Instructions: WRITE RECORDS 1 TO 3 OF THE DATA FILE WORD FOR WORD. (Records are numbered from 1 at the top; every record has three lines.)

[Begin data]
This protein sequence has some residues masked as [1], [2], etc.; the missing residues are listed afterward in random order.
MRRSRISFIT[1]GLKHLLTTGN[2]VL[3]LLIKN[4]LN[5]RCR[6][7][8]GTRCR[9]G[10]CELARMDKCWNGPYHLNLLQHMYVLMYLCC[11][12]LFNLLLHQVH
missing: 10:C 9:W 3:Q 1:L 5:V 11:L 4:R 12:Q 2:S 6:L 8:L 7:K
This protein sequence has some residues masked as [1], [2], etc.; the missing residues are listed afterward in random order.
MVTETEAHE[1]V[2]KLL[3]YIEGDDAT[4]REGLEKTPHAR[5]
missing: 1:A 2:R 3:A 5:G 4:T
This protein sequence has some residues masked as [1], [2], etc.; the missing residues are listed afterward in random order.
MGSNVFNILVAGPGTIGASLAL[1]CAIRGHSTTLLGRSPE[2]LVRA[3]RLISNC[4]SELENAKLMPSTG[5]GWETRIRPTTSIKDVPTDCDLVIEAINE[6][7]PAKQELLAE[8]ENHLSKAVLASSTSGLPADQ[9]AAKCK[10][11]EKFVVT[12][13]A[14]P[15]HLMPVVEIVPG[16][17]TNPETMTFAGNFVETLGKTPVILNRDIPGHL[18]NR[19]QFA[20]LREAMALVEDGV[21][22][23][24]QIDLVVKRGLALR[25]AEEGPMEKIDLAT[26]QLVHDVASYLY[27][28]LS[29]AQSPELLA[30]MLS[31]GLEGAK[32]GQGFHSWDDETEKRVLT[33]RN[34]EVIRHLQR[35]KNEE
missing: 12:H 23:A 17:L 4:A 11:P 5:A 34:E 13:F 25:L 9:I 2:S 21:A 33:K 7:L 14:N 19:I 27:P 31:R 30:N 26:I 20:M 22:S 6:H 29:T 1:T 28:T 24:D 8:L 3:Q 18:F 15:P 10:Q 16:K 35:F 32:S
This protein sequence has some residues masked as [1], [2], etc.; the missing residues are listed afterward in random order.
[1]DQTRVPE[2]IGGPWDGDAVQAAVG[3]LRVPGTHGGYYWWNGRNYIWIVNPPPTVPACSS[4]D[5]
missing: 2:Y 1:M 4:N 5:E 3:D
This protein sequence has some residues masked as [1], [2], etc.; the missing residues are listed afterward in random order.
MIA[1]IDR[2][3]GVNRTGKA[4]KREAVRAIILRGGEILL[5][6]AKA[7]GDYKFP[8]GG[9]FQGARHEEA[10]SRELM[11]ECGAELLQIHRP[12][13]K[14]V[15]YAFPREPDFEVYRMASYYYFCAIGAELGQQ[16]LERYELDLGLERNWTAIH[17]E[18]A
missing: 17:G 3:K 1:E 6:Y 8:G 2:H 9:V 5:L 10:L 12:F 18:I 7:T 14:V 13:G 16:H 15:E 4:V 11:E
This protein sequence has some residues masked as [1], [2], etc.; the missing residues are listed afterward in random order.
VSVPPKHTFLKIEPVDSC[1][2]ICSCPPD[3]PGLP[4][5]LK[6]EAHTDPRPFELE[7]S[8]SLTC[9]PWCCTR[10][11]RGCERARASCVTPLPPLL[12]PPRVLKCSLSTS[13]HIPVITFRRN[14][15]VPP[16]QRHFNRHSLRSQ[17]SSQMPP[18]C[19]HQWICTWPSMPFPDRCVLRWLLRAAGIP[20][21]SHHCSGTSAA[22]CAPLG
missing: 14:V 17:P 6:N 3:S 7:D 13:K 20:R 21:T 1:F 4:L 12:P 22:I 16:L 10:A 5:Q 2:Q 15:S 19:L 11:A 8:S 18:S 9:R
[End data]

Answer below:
This protein sequence has some residues masked as [1], [2], etc.; the missing residues are listed afterward in random order.
MRRSRISFIT[1]GLKHLLTTGN[2]VL[3]LLIKN[4]LN[5]RCR[6][7][8]GTRCR[9]G[10]CELARMDKCWNGPYHLNLLQHMYVLMYLCC[11][12]LFNLLLHQVH
missing: 10:C 9:W 3:Q 1:L 5:V 11:L 4:R 12:Q 2:S 6:L 8:L 7:K
This protein sequence has some residues masked as [1], [2], etc.; the missing residues are listed afterward in random order.
MVTETEAHE[1]V[2]KLL[3]YIEGDDAT[4]REGLEKTPHAR[5]
missing: 1:A 2:R 3:A 5:G 4:T
This protein sequence has some residues masked as [1], [2], etc.; the missing residues are listed afterward in random order.
MGSNVFNILVAGPGTIGASLAL[1]CAIRGHSTTLLGRSPE[2]LVRA[3]RLISNC[4]SELENAKLMPSTG[5]GWETRIRPTTSIKDVPTDCDLVIEAINE[6][7]PAKQELLAE[8]ENHLSKAVLASSTSGLPADQ[9]AAKCK[10][11]EKFVVT[12][13]A[14]P[15]HLMPVVEIVPG[16][17]TNPETMTFAGNFVETLGKTPVILNRDIPGHL[18]NR[19]QFA[20]LREAMALVEDGV[21][22][23][24]QIDLVVKRGLALR[25]AEEGPMEKIDLAT[26]QLVHDVASYLY[27][28]LS[29]AQSPELLA[30]MLS[31]GLEGAK[32]GQGFHSWDDETEKRVLT[33]RN[34]EVIRHLQR[35]KNEE
missing: 12:H 23:A 17:L 4:A 11:P 5:A 34:E 13:F 25:L 9:I 2:S 21:A 33:K 7:L 14:N 19:I 27:P 31:R 30:N 26:I 20:M 22:S 6:H 29:T 1:T 28:T 24:D 8:L 3:Q 18:F 15:P 10:Q 16:K 35:F 32:S